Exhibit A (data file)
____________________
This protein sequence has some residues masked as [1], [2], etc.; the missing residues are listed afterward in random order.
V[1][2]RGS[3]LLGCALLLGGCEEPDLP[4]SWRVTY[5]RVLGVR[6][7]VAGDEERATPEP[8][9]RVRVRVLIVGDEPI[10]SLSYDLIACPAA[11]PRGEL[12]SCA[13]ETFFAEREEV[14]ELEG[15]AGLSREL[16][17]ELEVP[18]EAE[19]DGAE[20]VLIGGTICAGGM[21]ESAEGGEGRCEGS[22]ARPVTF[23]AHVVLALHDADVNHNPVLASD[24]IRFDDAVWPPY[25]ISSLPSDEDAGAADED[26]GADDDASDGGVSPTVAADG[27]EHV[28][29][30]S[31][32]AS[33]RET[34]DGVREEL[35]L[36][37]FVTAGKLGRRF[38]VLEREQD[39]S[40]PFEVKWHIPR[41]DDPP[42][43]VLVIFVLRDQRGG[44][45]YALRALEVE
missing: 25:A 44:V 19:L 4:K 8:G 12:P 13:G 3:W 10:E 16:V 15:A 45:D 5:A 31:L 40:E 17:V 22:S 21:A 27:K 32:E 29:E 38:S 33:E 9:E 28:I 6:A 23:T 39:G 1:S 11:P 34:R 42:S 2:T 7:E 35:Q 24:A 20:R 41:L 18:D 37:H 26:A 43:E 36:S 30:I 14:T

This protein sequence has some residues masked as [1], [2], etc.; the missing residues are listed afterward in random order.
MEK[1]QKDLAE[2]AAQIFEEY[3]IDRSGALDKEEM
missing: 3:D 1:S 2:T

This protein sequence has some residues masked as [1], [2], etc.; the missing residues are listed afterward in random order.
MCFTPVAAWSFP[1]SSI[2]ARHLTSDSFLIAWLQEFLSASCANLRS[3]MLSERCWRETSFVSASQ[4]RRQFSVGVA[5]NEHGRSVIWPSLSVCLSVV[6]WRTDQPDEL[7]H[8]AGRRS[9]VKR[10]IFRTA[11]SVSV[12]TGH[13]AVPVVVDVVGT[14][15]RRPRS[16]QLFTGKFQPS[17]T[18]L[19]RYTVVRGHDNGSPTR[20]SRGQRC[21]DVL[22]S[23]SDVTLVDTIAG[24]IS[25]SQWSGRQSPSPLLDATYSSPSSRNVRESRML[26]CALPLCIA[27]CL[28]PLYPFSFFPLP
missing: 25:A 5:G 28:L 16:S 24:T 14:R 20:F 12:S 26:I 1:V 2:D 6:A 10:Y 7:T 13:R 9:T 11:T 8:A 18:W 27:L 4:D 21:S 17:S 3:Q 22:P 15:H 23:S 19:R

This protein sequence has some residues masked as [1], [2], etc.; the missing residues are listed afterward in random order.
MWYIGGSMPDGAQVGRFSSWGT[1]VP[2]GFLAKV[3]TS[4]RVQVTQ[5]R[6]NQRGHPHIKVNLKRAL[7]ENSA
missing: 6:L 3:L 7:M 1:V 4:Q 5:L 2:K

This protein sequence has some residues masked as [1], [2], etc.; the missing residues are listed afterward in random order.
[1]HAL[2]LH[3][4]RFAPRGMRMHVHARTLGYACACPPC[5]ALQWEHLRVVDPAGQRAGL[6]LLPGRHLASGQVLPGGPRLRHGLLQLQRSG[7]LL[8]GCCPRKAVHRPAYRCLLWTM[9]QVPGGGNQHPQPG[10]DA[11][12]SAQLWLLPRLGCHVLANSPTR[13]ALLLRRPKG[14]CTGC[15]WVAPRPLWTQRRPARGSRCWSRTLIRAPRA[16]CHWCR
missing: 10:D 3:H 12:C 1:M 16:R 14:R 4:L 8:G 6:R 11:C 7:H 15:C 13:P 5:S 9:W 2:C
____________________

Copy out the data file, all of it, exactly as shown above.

This protein sequence has some residues masked as [1], [2], etc.; the missing residues are listed afterward in random order.
V[1][2]RGS[3]LLGCALLLGGCEEPDLP[4]SWRVTY[5]RVLGVR[6][7]VAGDEERATPEP[8][9]RVRVRVLIVGDEPI[10]SLSYDLIACPAA[11]PRGEL[12]SCA[13]ETFFAEREEV[14]ELEG[15]AGLSREL[16][17]ELEVP[18]EAE[19]DGAE[20]VLIGGTICAGGM[21]ESAEGGEGRCEGS[22]ARPVTF[23]AHVVLALHDADVNHNPVLASD[24]IRFDDAVWPPY[25]ISSLPSDEDAGAADED[26]GADDDASDGGVSPTVAADG[27]EHV[28][29][30]S[31][32]AS[33]RET[34]DGVREEL[35]L[36][37]FVTAGKLGRRF[38]VLEREQD[39]S[40]PFEVKWHIPR[41]DDPP[42][43]VLVIFVLRDQRGG[44][45]YALRALEVE
missing: 25:A 44:V 19:L 4:K 8:G 12:P 13:G 3:W 10:E 16:V 15:A 45:D 5:A 31:L 40:E 17:V 22:S 21:A 27:K 32:E 29:E 38:S 33:E 9:E 28:I 6:A 23:T 39:G 1:S 11:P 34:R 42:S 2:T 7:E 35:Q 24:A 20:R 41:L 18:D 37:H 26:A 43:E 36:S 30:I 14:T

This protein sequence has some residues masked as [1], [2], etc.; the missing residues are listed afterward in random order.
MEK[1]QKDLAE[2]AAQIFEEY[3]IDRSGALDKEEM
missing: 3:D 1:S 2:T

This protein sequence has some residues masked as [1], [2], etc.; the missing residues are listed afterward in random order.
MCFTPVAAWSFP[1]SSI[2]ARHLTSDSFLIAWLQEFLSASCANLRS[3]MLSERCWRETSFVSASQ[4]RRQFSVGVA[5]NEHGRSVIWPSLSVCLSVV[6]WRTDQPDEL[7]H[8]AGRRS[9]VKR[10]IFRTA[11]SVSV[12]TGH[13]AVPVVVDVVGT[14][15]RRPRS[16]QLFTGKFQPS[17]T[18]L[19]RYTVVRGHDNGSPTR[20]SRGQRC[21]DVL[22]S[23]SDVTLVDTIAG[24]IS[25]SQWSGRQSPSPLLDATYSSPSSRNVRESRML[26]CALPLCIA[27]CL[28]PLYPFSFFPLP
missing: 25:A 5:G 28:L 16:S 24:T 14:R 20:F 12:S 26:I 1:V 2:D 6:A 10:Y 7:T 13:R 9:T 11:T 8:A 18:W 27:L 4:D 21:S 17:S 3:Q 22:P 15:H 23:S 19:R

This protein sequence has some residues masked as [1], [2], etc.; the missing residues are listed afterward in random order.
MWYIGGSMPDGAQVGRFSSWGT[1]VP[2]GFLAKV[3]TS[4]RVQVTQ[5]R[6]NQRGHPHIKVNLKRAL[7]ENSA
missing: 6:L 3:L 7:M 1:V 4:Q 5:L 2:K

This protein sequence has some residues masked as [1], [2], etc.; the missing residues are listed afterward in random order.
[1]HAL[2]LH[3][4]RFAPRGMRMHVHARTLGYACACPPC[5]ALQWEHLRVVDPAGQRAGL[6]LLPGRHLASGQVLPGGPRLRHGLLQLQRSG[7]LL[8]GCCPRKAVHRPAYRCLLWTM[9]QVPGGGNQHPQPG[10]DA[11][12]SAQLWLLPRLGCHVLANSPTR[13]ALLLRRPKG[14]CTGC[15]WVAPRPLWTQRRPARGSRCWSRTLIRAPRA[16]CHWCR
missing: 10:D 3:H 12:C 1:M 16:R 14:R 4:L 8:G 6:R 11:C 7:H 15:C 13:P 5:S 9:W 2:C